She was described as always upbeat, giggly, and girlish. In her early fifties she seemed to have developed a sort of mild senility, which made her delightfully, charmingly dingy. I could tell thousands of stories about this, such as the fact she long carried around a piece of paper with my name on it because otherwise she called me Claude. Here are a few stories, in which you will notice forty years of widowhood had made her confused about sex.

My wife, the world’s most beloved human being, was packing for our honeymoon, including all the negligees she had received in her 13 bridal showers. Gramma Edith kept pulling them out of the suitcase and telling her to save them for something special.

She once told my wife not to undress in front of me because one day we may get divorced and then my wife would be walking down the street and see me and say, “Oh, no, I undressed in front of him.” After that she called several times in tears insisting she did not think we would get divorced, including more than once in the middle of the night.

In our poor but fun college years we would go over to the house to wash our clothes and take my mother-in-law for an outing. Edith would fold our clothes and take out and hide all the negligees. So I called up Edith and told her that Sandy was sleeping naked. She demanded that we come right over and get them. She would also hide food for us in the laundry, and once hid butter in my wife’s purse, which fell out of the purse when my wife was paying for groceries on our way home. My wife did not even try to explain. The clerk carefully ignored it, perhaps because my wife was purchasing such a modest amount of basic stuff.
Edith once ran short of apples for her famous apple pie, so she substituted watermelon pickles. She did not think we would notice. She made a famous torte, the recipe for which she stubbornly took to her grave.

Generation Two: Mugs, the Crip

Marguerite became pregnant at age 19 and rushed into a bad marriage, giving birth in March of 1940 to my wife Sandy. Four years later after giving birth to a second daughter, she developed severe rheumatoid arthritis, which over the next 42 years dissolved the bones in her hands and feet and gave her terrible pain. But she refused to let it limit her and not once in anyone’s memory ever complained. She went to everything she could at the Courage Center, where she hung out with the other “crips,” as they liked to call themselves.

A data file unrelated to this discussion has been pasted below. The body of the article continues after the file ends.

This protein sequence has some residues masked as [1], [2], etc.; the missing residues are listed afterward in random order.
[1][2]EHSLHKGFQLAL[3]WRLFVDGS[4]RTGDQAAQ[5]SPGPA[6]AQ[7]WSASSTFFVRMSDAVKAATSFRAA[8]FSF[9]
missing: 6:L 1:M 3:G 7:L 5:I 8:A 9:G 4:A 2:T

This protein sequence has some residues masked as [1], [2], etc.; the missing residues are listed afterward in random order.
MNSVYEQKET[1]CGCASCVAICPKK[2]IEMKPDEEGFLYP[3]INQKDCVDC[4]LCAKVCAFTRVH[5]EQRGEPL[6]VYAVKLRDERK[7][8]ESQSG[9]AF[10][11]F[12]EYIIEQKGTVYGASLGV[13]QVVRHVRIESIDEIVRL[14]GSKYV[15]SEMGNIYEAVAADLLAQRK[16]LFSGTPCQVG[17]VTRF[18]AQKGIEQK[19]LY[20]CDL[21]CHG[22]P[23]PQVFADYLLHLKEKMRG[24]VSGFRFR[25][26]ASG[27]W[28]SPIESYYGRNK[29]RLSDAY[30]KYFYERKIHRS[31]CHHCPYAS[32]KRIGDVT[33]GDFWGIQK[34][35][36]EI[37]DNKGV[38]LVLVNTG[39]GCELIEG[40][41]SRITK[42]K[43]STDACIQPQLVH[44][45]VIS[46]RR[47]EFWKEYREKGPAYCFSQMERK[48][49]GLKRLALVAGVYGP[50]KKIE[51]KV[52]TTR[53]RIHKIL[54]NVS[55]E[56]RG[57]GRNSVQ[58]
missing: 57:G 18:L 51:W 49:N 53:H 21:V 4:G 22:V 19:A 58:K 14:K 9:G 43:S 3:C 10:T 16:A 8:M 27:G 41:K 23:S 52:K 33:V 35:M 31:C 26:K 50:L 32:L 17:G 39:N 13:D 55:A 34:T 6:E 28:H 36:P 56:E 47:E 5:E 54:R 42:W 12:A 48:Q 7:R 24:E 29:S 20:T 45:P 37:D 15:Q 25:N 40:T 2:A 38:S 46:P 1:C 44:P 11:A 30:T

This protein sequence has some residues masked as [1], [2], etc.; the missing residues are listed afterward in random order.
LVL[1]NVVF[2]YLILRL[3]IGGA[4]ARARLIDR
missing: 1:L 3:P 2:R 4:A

She once took an assertiveness class, from which she was excused for her assertiveness. In my college years she spent many months at the U of M having her knees and hips replaced, among the first to have the operations. She and I had lunch together every day while she was there and became close friends. She spent the rest of her time there seeking out those who needed an encouraging friend.

It was my—is “pleasure” the word—to do her funeral, at which I told many of other inspiring stories about her I am not telling here.

Generation Three: Sandy, the Most Beloved Being on the Planet

In my wife’s yearbook,despite a very difficult childhood, it said by her picture “Everyone wants to be like Sandy.” Everyone loves my wife. Everyone. Loves her.


Our friend Lori recently went to one of my wife’s many doctors and told the doctor that she knew Sandy. The doctor acknowledged that she should not talk about another patient but told Lori how Sandy inspires everyone in the office, that after Sandy had been there no one complains about anything for the next few days. My wife goes there with her progressing lupus and five other illnesses and greets everyone by name in her perky manner. Sandy asks about their joys and problems, about which she has learned over her many visits. The doctor has to argue with my wife to tell her symptoms because then she would be complaining.

Who inspires you and how?

Sudden Drop

The Curiosity mission continues to amaze. Not only is it technically sophisticated, it is well documented. Just as with a dad at Disney World, the video camera is constantly running on so we can always remember how much fun the kids had when we went on that long, long trip! Here’s dad’s note in his vacation journal:

By far the highlight was that huge, huge drop off of Space Mountain. I got some great HD footage from the moment our darling little Curio dropped his heat shield. I told him not to dangle it underneath us, but some kids just won’t listen! In the footage, you can watch it fall all the way down, just like last year when my right sandal dropped into the kids’ barnyard from the State Fair Sky Glider. Good thing we noticed which corn stalk it landed next to so we could go back and get it! On this Space Drop, though, there was no doubt the whole point of the ride was to shake you loose. And it worked. Curio has assured me he’s not going to go on a roller coaster ride like that ever again. From now on, it’s 50 feet at a time, and then only if we go very, very slowly!

Too bad there was no camera positioned to get our shocked expressions. It felt like we were going to crash right into the Mars! As it was, we got covered in red dust. Yuk! But if anyone saw us coming in, I’ll bet we made an impressive (and funny) sight!

When have you made a remarkable entrance?